Environmental improvements, which are rain (for additional lakes), grass, shrubs, and trees, are made by earning jewels. Jewels are earned by maintaining a set number of a specific creature, usually not one of your overall goal animals and most likely a competitor. This encourages a balanced habitat with many different creatures. Of course, introducing an over population of one creature can and will lead to the downfall of another (and possibly one needed to complete the level), so the name of the game is preparation and balance. Each animal has different needs for both food and water, which they gain from lakes and the various foliage (or other animals, if carnivorous) around the landscape. Not fulfilling these needs leads to death, which can have drastic effects on the food chain. It is sometimes hard to gauge why or where your animals are dying, however. Of course, they are probably not getting enough food, but the only cue you have is a bloody/stinky cloud above their carcass, rather than hard numbers. As a person with a background in strategy games, I need tables, charts, and facts in order to hone my overall strategy. Wildlife Tycoon: Venture Africa does not have this, and the user must design the different areas of the map by feel. A good yardstick to use is the pack size (the maximum number of any one species that can live in a location), but this information is only available in the encyclopedia and not as mouse-over help during the game. It’s almost worth it to write down the pack sizes before you begin, and remember how many creatures you have living in each area. Since some of the animals are small and hard to see, you can lose track of exactly how many creatures are around the map, especially if they are not one of the current targets. I think some sort of colored overlay directly on the map (like in SimCity 4 with traffic density or population density) would work well in giving the player a better idea of what’s going on.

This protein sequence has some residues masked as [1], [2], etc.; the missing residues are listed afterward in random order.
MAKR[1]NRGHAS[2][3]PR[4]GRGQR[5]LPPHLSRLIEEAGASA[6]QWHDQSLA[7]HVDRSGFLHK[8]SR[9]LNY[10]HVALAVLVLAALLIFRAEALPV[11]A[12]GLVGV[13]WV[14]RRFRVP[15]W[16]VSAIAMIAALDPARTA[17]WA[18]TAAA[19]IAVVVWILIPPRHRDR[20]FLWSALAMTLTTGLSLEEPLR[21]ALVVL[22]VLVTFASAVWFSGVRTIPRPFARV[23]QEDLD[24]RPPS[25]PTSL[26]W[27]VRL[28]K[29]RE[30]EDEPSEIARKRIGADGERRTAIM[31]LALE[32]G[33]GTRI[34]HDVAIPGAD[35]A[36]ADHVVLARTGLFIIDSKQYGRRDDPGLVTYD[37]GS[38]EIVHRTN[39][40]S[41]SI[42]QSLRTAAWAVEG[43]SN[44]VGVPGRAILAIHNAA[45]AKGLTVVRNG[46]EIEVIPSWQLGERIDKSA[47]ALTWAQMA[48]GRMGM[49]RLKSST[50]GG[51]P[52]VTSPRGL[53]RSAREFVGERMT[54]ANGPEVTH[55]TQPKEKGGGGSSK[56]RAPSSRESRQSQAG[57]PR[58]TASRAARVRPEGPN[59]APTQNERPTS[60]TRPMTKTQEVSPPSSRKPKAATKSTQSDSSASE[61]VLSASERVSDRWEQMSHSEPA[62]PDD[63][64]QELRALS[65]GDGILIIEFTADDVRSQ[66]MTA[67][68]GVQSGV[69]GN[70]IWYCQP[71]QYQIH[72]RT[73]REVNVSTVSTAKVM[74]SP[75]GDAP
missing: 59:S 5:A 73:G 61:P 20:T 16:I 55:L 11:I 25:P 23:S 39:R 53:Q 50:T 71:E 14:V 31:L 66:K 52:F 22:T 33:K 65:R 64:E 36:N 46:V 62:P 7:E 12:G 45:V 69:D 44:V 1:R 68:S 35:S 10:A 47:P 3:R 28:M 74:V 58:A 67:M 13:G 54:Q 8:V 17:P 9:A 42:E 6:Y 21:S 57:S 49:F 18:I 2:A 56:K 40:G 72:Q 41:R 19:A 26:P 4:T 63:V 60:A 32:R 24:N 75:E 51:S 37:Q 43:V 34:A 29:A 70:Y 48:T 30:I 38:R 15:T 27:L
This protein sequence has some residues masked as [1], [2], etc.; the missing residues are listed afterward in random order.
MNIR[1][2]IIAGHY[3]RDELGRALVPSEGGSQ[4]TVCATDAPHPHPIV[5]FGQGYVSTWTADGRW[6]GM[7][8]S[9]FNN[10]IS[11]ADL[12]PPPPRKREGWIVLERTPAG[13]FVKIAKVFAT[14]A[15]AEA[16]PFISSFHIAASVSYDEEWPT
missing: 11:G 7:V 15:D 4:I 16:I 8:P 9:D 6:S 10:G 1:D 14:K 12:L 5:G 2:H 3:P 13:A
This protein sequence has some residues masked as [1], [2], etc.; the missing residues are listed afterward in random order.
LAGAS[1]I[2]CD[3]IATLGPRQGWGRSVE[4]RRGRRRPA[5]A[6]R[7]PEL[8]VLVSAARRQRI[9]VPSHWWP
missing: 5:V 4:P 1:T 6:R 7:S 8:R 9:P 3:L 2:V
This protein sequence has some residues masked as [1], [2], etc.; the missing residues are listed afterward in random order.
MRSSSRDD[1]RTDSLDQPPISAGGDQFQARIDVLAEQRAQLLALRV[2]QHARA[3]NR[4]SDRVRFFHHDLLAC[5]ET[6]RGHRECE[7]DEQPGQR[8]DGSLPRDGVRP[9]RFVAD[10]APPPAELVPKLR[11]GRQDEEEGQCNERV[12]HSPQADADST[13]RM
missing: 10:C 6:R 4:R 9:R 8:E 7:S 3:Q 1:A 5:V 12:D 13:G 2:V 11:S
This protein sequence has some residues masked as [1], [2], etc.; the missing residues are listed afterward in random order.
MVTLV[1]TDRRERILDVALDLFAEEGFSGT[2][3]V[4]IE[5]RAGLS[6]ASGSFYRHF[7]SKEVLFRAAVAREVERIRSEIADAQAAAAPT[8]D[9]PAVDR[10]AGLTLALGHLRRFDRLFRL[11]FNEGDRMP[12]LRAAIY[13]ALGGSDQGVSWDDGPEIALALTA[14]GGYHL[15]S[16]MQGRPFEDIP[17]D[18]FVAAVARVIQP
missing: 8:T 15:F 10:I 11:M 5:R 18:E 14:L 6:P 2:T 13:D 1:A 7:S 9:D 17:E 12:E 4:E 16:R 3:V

Coming into this, I figured Wildlife Tycoon: Venture Africa would just be another generic zoo strategy game where you watch animals run around and poop. I’m glad to say I was quite wrong. Don’t let the “tycoon” moniker fool you: this is an original and sophisticated strategy game. I was pleasantly surprised at the implicit workings of the game, allowing for some originality in a genre where too many games are clones of each other. Where some other games require the balancing of an economy, Wildlife Tycoon: Venture Africa concerns balancing of animals, which is more concrete. The entire game comes down to figuring out the correct numbers of inhabitants at each level of the biomass pyramid. For example, having too many zebras will result in a shortage of plants, killing off the zebras, and eventually the animals that eat the zebras, in a sort of demonic domino effect. It is difficult to figure out what the correct balance is, and I’d like to see some sort of hard numbers in the game, such as birth/death rate or population growth. Of course, this omission may be intentional, as providing that information may make the game too easy. Overall, though, I really like the gameplay in Wildlife Tycoon: Venture Africa: it has enough creative components to make it stand out against the crowd and provide quite a rewarding game experience. Probably most important, I just plain had fun playing the game. The slightly difficult nature of the game coupled with multiple strategies leads to a very satisfying game, and should not be discounted against lesser, more heavily marketed offerings.